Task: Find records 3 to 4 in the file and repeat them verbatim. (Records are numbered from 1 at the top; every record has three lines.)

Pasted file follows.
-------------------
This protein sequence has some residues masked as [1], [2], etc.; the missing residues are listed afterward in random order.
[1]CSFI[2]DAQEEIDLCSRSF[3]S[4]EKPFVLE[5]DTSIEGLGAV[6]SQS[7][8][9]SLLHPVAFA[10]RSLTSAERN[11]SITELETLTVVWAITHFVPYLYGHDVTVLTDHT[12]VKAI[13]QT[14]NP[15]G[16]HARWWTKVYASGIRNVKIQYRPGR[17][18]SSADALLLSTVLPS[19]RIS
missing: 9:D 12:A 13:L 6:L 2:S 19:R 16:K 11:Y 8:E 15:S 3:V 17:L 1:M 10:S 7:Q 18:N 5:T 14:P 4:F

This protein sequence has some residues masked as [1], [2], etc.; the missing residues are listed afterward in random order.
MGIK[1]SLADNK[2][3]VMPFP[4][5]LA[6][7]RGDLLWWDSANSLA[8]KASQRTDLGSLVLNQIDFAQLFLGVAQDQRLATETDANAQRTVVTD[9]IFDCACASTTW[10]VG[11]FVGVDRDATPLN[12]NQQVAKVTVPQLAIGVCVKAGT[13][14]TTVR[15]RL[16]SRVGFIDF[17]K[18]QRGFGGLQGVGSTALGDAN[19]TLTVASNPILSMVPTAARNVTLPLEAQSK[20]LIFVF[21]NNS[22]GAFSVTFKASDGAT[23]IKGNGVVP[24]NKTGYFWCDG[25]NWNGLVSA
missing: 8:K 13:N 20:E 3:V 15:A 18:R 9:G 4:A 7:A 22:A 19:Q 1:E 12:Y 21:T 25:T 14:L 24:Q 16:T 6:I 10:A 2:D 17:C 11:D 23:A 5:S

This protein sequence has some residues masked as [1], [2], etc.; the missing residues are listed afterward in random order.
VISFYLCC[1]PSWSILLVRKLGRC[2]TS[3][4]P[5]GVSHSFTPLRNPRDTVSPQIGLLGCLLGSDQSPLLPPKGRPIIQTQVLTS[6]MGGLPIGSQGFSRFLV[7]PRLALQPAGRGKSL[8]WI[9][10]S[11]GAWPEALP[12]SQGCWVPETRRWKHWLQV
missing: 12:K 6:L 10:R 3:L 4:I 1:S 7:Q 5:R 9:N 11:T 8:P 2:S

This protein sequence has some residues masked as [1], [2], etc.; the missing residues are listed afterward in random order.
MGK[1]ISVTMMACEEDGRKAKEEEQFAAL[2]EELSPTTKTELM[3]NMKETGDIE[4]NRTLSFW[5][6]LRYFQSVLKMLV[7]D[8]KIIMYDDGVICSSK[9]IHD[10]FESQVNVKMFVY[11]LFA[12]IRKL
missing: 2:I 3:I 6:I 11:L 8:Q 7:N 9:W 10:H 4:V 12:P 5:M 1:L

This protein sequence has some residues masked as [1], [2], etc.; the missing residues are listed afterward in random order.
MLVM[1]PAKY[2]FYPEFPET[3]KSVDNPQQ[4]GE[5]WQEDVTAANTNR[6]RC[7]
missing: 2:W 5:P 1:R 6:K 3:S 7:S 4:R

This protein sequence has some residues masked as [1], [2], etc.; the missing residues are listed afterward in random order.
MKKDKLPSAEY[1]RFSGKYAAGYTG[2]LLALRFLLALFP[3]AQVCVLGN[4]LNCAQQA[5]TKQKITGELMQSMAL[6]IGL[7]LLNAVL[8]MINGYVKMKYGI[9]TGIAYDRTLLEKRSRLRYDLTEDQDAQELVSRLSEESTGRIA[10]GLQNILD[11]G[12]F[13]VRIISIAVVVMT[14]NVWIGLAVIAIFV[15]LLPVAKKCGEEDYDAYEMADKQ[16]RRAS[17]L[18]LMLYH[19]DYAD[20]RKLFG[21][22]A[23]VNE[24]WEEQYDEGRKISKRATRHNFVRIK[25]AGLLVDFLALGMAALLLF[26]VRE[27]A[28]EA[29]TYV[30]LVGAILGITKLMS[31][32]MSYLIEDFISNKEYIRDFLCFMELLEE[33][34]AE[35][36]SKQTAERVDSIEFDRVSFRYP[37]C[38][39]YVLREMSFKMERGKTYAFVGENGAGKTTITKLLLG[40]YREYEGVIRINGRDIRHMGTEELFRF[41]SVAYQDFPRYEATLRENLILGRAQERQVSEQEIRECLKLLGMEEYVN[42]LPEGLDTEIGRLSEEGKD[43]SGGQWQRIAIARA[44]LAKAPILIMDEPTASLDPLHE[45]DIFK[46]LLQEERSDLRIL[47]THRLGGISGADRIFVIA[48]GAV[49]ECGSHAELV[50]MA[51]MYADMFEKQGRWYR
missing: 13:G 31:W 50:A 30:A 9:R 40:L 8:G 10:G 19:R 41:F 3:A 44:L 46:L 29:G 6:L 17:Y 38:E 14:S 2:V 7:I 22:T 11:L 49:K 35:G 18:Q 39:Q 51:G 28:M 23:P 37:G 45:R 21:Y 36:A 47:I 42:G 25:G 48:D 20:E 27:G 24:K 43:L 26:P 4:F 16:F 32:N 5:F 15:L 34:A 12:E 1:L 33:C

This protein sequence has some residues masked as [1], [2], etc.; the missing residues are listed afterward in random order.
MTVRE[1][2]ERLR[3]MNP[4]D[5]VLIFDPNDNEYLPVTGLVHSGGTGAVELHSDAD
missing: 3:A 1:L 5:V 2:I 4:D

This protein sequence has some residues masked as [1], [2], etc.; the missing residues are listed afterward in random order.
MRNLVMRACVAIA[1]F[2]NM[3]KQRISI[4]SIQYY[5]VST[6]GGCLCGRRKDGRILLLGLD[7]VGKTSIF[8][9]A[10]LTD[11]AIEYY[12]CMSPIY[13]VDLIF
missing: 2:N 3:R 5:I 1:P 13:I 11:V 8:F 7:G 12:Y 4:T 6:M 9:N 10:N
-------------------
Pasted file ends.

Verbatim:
This protein sequence has some residues masked as [1], [2], etc.; the missing residues are listed afterward in random order.
VISFYLCC[1]PSWSILLVRKLGRC[2]TS[3][4]P[5]GVSHSFTPLRNPRDTVSPQIGLLGCLLGSDQSPLLPPKGRPIIQTQVLTS[6]MGGLPIGSQGFSRFLV[7]PRLALQPAGRGKSL[8]WI[9][10]S[11]GAWPEALP[12]SQGCWVPETRRWKHWLQV
missing: 12:K 6:L 10:R 3:L 4:I 1:S 7:Q 5:R 9:N 11:T 8:P 2:S

This protein sequence has some residues masked as [1], [2], etc.; the missing residues are listed afterward in random order.
MGK[1]ISVTMMACEEDGRKAKEEEQFAAL[2]EELSPTTKTELM[3]NMKETGDIE[4]NRTLSFW[5][6]LRYFQSVLKMLV[7]D[8]KIIMYDDGVICSSK[9]IHD[10]FESQVNVKMFVY[11]LFA[12]IRKL
missing: 2:I 3:I 6:I 11:L 8:Q 7:N 9:W 10:H 4:V 12:P 5:M 1:L